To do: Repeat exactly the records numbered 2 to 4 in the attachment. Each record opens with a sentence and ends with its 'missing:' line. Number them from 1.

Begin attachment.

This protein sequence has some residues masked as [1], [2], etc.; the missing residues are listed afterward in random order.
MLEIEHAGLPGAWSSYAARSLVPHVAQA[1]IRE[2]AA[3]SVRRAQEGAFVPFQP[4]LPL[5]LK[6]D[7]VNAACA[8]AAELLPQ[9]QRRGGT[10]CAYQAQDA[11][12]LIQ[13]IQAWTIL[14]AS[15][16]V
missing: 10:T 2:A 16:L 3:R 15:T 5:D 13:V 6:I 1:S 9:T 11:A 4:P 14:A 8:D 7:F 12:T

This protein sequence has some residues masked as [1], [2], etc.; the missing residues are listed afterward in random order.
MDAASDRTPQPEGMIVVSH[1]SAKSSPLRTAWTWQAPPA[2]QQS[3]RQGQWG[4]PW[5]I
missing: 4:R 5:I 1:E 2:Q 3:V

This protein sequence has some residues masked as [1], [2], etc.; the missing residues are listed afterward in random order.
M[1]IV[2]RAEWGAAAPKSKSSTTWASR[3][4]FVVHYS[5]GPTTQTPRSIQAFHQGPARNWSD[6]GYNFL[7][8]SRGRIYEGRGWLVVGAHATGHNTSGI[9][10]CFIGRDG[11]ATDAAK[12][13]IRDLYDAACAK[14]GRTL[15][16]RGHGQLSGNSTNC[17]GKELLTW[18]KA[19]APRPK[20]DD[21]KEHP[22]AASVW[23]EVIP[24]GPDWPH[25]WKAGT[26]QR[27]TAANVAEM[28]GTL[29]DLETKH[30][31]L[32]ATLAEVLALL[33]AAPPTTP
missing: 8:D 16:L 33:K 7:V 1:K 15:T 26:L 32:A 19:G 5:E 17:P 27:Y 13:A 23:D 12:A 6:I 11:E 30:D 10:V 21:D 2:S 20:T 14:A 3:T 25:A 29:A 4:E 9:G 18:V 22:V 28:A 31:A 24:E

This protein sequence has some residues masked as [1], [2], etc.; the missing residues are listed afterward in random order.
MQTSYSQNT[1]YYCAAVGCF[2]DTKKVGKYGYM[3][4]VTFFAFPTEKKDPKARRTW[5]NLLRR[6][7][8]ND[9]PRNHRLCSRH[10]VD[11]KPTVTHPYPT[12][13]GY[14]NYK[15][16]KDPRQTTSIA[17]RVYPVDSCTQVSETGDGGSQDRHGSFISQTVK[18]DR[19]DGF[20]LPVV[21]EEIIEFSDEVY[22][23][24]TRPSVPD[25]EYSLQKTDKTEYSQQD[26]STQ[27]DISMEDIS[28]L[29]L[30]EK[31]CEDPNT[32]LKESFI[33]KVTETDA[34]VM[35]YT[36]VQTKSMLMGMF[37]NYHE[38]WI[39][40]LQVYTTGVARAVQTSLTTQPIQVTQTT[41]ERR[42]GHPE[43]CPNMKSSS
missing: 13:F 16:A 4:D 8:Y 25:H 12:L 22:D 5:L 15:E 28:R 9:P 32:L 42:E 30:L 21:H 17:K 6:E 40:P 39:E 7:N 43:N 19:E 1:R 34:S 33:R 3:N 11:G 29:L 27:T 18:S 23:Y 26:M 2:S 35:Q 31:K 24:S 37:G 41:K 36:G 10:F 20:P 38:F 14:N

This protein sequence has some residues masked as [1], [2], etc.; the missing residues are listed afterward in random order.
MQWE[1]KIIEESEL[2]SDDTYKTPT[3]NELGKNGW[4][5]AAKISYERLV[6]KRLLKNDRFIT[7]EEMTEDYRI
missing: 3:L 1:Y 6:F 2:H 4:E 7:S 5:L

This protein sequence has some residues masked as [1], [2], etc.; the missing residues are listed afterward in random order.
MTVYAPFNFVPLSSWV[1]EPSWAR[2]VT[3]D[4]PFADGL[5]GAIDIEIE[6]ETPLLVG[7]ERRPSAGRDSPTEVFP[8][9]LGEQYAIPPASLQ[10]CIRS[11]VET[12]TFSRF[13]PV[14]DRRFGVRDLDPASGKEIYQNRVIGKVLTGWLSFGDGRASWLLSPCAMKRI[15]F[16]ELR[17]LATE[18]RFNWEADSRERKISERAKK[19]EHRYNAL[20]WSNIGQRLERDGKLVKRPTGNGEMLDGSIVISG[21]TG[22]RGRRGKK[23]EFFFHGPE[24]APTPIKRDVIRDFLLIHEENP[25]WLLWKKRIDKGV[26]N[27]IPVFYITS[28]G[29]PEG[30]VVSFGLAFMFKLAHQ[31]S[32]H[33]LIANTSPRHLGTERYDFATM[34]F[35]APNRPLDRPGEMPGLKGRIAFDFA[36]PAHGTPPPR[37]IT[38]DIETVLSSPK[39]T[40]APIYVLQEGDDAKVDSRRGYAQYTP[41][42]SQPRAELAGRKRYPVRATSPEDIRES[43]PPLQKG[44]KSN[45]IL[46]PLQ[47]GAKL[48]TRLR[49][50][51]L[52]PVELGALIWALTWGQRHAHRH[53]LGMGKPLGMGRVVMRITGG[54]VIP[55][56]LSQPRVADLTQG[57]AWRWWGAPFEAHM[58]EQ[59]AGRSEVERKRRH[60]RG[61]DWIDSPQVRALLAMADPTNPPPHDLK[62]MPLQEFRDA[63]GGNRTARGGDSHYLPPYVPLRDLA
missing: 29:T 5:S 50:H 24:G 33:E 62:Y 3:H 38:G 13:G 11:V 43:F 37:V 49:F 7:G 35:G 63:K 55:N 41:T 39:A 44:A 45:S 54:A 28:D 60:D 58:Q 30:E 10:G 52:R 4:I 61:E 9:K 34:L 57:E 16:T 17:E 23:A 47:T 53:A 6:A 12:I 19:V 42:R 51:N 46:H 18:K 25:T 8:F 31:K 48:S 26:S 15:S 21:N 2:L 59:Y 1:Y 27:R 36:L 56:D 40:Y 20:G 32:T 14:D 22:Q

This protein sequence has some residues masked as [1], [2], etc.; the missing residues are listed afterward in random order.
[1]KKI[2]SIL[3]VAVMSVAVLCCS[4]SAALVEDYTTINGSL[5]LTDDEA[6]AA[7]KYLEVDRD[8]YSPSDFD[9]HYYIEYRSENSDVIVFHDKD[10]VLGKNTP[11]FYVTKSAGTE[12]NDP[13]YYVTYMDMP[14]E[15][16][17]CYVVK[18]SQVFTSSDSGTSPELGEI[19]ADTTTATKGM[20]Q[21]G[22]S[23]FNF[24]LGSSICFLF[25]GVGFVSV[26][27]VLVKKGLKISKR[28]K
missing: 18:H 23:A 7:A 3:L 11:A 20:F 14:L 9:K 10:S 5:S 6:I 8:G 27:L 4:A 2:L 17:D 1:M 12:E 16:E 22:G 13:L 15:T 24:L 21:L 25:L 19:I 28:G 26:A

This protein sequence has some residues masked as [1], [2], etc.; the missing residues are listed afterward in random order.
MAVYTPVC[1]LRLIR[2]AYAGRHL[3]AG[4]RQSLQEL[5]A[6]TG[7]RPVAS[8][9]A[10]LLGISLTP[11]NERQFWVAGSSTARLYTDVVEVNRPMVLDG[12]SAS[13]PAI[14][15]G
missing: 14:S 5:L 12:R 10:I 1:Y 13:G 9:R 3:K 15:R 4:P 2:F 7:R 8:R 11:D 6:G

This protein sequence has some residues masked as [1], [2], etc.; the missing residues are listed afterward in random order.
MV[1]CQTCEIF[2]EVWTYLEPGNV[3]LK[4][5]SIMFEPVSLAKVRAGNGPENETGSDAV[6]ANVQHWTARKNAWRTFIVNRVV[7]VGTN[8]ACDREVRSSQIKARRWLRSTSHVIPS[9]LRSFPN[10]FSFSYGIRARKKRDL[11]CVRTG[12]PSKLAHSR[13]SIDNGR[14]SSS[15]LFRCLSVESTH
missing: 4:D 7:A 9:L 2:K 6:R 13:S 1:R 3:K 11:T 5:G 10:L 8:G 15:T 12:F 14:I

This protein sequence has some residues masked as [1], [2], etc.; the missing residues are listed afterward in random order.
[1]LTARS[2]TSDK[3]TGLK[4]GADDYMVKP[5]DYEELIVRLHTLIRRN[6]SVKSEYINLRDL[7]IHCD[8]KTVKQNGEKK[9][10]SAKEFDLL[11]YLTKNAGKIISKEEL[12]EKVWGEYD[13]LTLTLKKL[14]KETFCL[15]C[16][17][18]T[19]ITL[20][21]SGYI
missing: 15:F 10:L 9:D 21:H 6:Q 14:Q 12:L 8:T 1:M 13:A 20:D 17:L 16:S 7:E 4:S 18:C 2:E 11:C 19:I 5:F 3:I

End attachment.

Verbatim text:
This protein sequence has some residues masked as [1], [2], etc.; the missing residues are listed afterward in random order.
MDAASDRTPQPEGMIVVSH[1]SAKSSPLRTAWTWQAPPA[2]QQS[3]RQGQWG[4]PW[5]I
missing: 4:R 5:I 1:E 2:Q 3:V

This protein sequence has some residues masked as [1], [2], etc.; the missing residues are listed afterward in random order.
M[1]IV[2]RAEWGAAAPKSKSSTTWASR[3][4]FVVHYS[5]GPTTQTPRSIQAFHQGPARNWSD[6]GYNFL[7][8]SRGRIYEGRGWLVVGAHATGHNTSGI[9][10]CFIGRDG[11]ATDAAK[12][13]IRDLYDAACAK[14]GRTL[15][16]RGHGQLSGNSTNC[17]GKELLTW[18]KA[19]APRPK[20]DD[21]KEHP[22]AASVW[23]EVIP[24]GPDWPH[25]WKAGT[26]QR[27]TAANVAEM[28]GTL[29]DLETKH[30][31]L[32]ATLAEVLALL[33]AAPPTTP
missing: 8:D 16:L 33:K 7:V 1:K 15:T 26:L 32:A 19:G 5:E 17:P 27:Y 13:A 23:D 12:A 6:I 11:E 30:D 10:V 21:D 2:S 20:T 14:A 3:T 25:A 29:A 4:E 9:G 18:V 22:V 28:A 31:A 24:E

This protein sequence has some residues masked as [1], [2], etc.; the missing residues are listed afterward in random order.
MQTSYSQNT[1]YYCAAVGCF[2]DTKKVGKYGYM[3][4]VTFFAFPTEKKDPKARRTW[5]NLLRR[6][7][8]ND[9]PRNHRLCSRH[10]VD[11]KPTVTHPYPT[12][13]GY[14]NYK[15][16]KDPRQTTSIA[17]RVYPVDSCTQVSETGDGGSQDRHGSFISQTVK[18]DR[19]DGF[20]LPVV[21]EEIIEFSDEVY[22][23][24]TRPSVPD[25]EYSLQKTDKTEYSQQD[26]STQ[27]DISMEDIS[28]L[29]L[30]EK[31]CEDPNT[32]LKESFI[33]KVTETDA[34]VM[35]YT[36]VQTKSMLMGMF[37]NYHE[38]WI[39][40]LQVYTTGVARAVQTSLTTQPIQVTQTT[41]ERR[42]GHPE[43]CPNMKSSS
missing: 13:F 16:A 4:D 8:Y 25:H 12:L 22:D 5:L 15:E 28:R 9:P 32:L 42:E 30:L 21:H 17:K 6:E 40:P 39:E 7:N 43:N 19:E 1:R 34:S 33:R 3:N 11:G 29:L 27:T 18:S 23:Y 26:M 2:S 35:Q 31:K 24:S 37:G 41:K 36:G 10:F 20:P 38:F 14:N